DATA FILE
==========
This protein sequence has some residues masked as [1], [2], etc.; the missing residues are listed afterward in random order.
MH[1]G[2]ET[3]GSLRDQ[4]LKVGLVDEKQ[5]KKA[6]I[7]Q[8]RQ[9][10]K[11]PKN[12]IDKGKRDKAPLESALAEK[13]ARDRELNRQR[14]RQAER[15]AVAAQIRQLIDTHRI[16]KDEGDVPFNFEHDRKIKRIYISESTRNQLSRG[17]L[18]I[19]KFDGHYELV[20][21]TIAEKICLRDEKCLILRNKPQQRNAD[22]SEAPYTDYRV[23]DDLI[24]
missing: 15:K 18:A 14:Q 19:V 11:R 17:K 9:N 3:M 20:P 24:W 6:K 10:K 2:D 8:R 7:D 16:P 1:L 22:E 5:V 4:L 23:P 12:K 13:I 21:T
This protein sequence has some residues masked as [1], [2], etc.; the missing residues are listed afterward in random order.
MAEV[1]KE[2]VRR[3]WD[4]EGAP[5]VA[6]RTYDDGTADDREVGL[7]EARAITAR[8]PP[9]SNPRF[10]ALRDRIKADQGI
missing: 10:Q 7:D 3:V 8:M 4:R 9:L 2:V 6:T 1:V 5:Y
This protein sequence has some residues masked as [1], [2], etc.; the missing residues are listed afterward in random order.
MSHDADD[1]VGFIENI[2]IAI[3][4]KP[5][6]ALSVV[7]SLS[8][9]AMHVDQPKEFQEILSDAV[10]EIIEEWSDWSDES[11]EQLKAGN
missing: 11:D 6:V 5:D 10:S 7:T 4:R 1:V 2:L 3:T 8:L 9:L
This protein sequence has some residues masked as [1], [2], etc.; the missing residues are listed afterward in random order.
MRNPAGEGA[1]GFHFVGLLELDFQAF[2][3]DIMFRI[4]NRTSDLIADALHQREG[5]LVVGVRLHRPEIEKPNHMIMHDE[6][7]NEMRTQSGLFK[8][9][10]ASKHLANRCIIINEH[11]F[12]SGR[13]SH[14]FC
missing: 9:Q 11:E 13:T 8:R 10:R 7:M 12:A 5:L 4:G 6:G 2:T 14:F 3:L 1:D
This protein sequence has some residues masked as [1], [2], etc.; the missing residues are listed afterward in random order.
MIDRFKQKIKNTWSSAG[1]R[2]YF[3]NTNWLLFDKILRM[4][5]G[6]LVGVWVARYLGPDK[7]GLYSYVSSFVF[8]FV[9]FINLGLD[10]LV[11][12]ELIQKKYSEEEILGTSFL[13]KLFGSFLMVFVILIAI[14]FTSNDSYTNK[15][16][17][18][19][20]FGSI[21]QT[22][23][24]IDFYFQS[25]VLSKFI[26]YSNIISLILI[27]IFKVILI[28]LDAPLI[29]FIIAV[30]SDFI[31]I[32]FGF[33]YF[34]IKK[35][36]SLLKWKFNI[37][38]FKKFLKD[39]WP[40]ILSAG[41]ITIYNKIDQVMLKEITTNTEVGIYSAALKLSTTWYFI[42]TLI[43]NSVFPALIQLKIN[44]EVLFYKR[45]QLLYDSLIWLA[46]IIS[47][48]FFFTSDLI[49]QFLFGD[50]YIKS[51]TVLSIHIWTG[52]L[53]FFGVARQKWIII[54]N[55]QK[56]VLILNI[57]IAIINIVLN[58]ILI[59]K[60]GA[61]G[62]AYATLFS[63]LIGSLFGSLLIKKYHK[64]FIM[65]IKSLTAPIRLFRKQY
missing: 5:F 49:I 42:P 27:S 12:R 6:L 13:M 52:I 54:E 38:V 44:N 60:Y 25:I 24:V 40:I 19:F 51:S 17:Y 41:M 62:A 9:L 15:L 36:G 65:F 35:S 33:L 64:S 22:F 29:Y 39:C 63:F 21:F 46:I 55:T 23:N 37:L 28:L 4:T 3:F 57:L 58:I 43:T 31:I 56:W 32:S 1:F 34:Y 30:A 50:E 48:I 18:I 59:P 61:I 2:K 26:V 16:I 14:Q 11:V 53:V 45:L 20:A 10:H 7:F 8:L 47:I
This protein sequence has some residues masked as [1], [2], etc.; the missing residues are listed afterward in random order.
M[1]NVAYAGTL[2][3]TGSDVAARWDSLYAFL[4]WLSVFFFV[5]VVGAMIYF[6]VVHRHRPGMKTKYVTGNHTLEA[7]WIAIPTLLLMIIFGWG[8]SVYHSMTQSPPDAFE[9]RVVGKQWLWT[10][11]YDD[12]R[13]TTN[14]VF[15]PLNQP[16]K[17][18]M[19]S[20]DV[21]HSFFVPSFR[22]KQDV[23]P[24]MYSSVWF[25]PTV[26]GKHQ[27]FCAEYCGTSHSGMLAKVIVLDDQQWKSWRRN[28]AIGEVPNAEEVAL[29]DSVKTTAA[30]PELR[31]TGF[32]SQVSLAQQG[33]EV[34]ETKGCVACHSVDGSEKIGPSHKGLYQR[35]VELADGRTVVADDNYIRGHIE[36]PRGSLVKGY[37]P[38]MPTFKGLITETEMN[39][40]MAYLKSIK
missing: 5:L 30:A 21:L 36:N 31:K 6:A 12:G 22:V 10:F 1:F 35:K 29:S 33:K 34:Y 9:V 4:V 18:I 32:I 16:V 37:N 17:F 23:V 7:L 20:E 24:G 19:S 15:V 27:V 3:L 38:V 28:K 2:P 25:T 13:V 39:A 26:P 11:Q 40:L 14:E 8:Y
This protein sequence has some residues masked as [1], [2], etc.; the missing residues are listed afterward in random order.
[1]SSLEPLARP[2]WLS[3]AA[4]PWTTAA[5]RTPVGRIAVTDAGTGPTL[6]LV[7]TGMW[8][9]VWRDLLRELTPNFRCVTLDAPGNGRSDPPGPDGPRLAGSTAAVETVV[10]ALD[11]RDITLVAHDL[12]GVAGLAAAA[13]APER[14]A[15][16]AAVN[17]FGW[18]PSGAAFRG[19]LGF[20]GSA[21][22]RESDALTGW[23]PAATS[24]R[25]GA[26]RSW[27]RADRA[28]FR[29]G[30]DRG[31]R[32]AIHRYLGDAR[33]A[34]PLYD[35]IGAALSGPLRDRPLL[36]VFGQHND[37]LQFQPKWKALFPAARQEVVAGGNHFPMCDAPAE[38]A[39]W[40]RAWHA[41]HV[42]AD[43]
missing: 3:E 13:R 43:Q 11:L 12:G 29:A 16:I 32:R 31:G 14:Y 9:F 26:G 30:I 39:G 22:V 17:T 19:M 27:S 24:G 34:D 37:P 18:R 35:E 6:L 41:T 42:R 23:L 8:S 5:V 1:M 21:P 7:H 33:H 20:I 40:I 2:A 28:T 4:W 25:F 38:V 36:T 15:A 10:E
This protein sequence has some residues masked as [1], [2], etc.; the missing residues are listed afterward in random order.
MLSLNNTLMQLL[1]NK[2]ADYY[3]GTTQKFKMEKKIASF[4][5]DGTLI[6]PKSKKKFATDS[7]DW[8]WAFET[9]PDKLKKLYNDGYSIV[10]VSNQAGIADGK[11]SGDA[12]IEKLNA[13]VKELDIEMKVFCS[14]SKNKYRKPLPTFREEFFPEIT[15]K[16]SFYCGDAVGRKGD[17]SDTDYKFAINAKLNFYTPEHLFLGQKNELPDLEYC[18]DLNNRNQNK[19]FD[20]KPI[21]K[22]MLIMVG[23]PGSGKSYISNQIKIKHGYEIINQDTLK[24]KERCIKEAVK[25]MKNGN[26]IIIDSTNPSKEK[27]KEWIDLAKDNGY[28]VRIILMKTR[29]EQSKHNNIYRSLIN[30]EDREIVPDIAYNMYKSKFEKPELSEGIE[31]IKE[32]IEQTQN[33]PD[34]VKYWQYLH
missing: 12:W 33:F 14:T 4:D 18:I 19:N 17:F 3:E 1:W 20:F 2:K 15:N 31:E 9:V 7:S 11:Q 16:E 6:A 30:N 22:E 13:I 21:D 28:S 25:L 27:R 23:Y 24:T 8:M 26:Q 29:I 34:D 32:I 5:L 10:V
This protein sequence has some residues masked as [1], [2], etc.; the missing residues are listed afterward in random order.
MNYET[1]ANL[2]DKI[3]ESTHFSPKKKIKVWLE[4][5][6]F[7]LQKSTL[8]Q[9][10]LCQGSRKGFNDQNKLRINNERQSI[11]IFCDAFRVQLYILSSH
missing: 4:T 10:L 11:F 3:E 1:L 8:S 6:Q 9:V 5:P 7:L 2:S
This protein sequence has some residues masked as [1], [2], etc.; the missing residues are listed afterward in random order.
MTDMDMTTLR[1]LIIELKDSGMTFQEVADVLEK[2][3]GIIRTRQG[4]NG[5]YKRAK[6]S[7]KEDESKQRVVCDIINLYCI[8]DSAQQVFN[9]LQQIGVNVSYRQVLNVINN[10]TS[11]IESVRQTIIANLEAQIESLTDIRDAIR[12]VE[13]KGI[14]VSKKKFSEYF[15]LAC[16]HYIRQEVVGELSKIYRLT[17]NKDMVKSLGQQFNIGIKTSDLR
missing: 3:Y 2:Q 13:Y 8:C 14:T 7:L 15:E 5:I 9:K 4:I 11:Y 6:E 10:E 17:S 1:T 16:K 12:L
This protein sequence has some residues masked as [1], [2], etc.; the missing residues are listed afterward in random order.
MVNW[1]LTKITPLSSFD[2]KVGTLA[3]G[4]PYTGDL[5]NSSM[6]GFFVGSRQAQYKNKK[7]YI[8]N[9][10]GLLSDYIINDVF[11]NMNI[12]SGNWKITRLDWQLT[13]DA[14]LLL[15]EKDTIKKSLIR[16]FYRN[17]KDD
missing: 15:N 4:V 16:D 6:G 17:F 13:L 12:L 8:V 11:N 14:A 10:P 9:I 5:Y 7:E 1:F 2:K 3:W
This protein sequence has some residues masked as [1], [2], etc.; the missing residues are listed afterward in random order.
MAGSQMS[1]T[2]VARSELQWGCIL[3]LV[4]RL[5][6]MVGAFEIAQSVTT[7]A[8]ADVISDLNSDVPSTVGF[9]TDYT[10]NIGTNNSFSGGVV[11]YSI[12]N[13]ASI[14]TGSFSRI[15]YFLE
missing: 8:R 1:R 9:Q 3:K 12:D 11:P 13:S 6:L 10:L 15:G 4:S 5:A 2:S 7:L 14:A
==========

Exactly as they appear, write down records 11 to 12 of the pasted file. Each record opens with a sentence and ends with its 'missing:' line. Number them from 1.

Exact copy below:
This protein sequence has some residues masked as [1], [2], etc.; the missing residues are listed afterward in random order.
MVNW[1]LTKITPLSSFD[2]KVGTLA[3]G[4]PYTGDL[5]NSSM[6]GFFVGSRQAQYKNKK[7]YI[8]N[9][10]GLLSDYIINDVF[11]NMNI[12]SGNWKITRLDWQLT[13]DA[14]LLL[15]EKDTIKKSLIR[16]FYRN[17]KDD
missing: 15:N 4:V 16:D 6:G 17:F 13:L 12:L 8:V 11:N 14:A 10:P 9:I 5:Y 7:E 1:F 2:K 3:W
This protein sequence has some residues masked as [1], [2], etc.; the missing residues are listed afterward in random order.
MAGSQMS[1]T[2]VARSELQWGCIL[3]LV[4]RL[5][6]MVGAFEIAQSVTT[7]A[8]ADVISDLNSDVPSTVGF[9]TDYT[10]NIGTNNSFSGGVV[11]YSI[12]N[13]ASI[14]TGSFSRI[15]YFLE
missing: 8:R 1:R 9:Q 3:K 12:D 11:P 13:S 6:L 10:L 15:G 4:S 5:A 2:S 7:L 14:A